Should I let my kid be bored?

Skills & Habits


Should I let my kid be bored?

“I’m so bored. There’s nothing to do.”

Sweeter words have yet to be spoken, because being bored actually opens up a whole world of possibilities. Kids who are bored can push their imaginations into high gear. That’s because our brains don’t like having nothing to do. They’ll start searching for anything to occupy them, making boredom the gateway to mind-wandering, also known as daydreaming. 

Neuroscientist Marcus Raichle says that when we let our minds wander, we’re activating what he calls the “default mode network”. That’s when even though we’re not focused on an external goal-oriented task, our minds are not switched off. In fact, our brains are working incredibly hard tapping into memories, imagining future possibilities, replaying past interactions, and reflecting on who we are.

So much so that boredom can be a hotbed of creativity, problem-solving, and curiosity. It’s also a chance to develop skills kids will need when they’re ready to pursue a career. The top five job skills 21st century employers look for are creativity, critical thinking, communication, strategic thinking, and problem-solving. 

The next time your kid laments, ‘I’m bored,’ don’t tell them what to do. Instead…

Leave them alone.

You’ve got enough on your plate balancing work, school, and family; you don’t need to entertain your kid. Instead, leave them alone and let them figure it out. It was only a short generation before that parents believed kids needed a certain amount of boredom. Societal expectations have shifted leaving parents today fearing that if kids have nothing to do, they’re missing out and worse, behind. Therefore, every spare moment should be maximized. The impact on kids who let their parents take control and micromanage every moment of life results in ineffective coping skills, stress, depression, and a lower level of satisfaction with life.

Give them power tools.

Well, maybe not a chainsaw or a drill, but provide the supplies they can use to banish the boredom—books, art supplies, even the stuff in the junk drawer – and see what they do with them. You’re giving them an opportunity to try out some skills and that builds confidence. Confident kids believe in their own ability, which pushes them to try even more new things.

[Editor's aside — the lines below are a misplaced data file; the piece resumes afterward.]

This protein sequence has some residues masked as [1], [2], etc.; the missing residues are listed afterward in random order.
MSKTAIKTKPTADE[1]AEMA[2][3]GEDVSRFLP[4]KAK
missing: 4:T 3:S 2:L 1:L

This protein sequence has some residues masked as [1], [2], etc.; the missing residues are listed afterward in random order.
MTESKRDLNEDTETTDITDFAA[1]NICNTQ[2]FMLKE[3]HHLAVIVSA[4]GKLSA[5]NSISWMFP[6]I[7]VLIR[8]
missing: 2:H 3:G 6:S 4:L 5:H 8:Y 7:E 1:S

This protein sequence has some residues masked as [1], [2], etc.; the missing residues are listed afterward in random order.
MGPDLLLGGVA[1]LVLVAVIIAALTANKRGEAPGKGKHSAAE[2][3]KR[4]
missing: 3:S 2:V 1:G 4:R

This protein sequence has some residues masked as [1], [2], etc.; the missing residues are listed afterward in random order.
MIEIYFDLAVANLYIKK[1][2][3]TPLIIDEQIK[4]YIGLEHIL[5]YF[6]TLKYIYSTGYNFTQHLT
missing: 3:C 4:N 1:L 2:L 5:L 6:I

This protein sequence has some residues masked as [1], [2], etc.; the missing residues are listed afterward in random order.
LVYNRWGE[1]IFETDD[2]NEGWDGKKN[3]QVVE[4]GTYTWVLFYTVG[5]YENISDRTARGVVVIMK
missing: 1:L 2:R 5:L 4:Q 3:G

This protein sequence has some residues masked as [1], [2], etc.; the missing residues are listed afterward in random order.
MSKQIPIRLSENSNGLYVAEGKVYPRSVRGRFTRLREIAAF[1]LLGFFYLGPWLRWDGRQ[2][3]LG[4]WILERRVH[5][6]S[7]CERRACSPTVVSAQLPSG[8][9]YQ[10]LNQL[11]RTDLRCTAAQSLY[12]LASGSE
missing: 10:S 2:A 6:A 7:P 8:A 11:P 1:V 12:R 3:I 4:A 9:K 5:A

Get down with downtime.

Don’t pack the schedule from morning until bedtime. Engaging in too many activities does not allow a kid to look inward. It offers external stimulation that may not appeal to who they are. Joy comes from discovering what’s interesting and when they figure out how to spend their time they’re learning what motivates them. The satisfaction they attain from what they’re doing will spur a kid on to deeper interests. That curiosity just may inspire a purpose that could set the course for their life.  It’s unscheduled afternoons that author, composer and actor Lin-Manuel Miranda credits for his inspiration: “There is nothing better to spur creativity than a blank page or an empty bedroom.” 

Push the play button.

Just tell them to go play. When kids play they experiment, improvise, and make things up. It’s a great way for them to follow their curiosity and discover a passion. By the way, it’s fine for mom and dad to take a little time to play, too. If you’re joining your kids, they’ll learn social interaction and adaptability.

Give them a high five.

Take a few minutes to show your kid how proud you are that they found something to do and ask them about it. Kids thrive on short bursts of undivided attention. Acknowledge the effort they’re taking because it’s really all about the effort, not a final product. Talk to them about their process:
  • How did you choose to create, build, or research that topic?
  • What’s your takeaway that you’ll remember?
  • How can I help you do this project again? What tools do you need?
At the end of the day, your kid’s boredom can spark a lot of activity. It may even inspire you to “get bored” with them, too.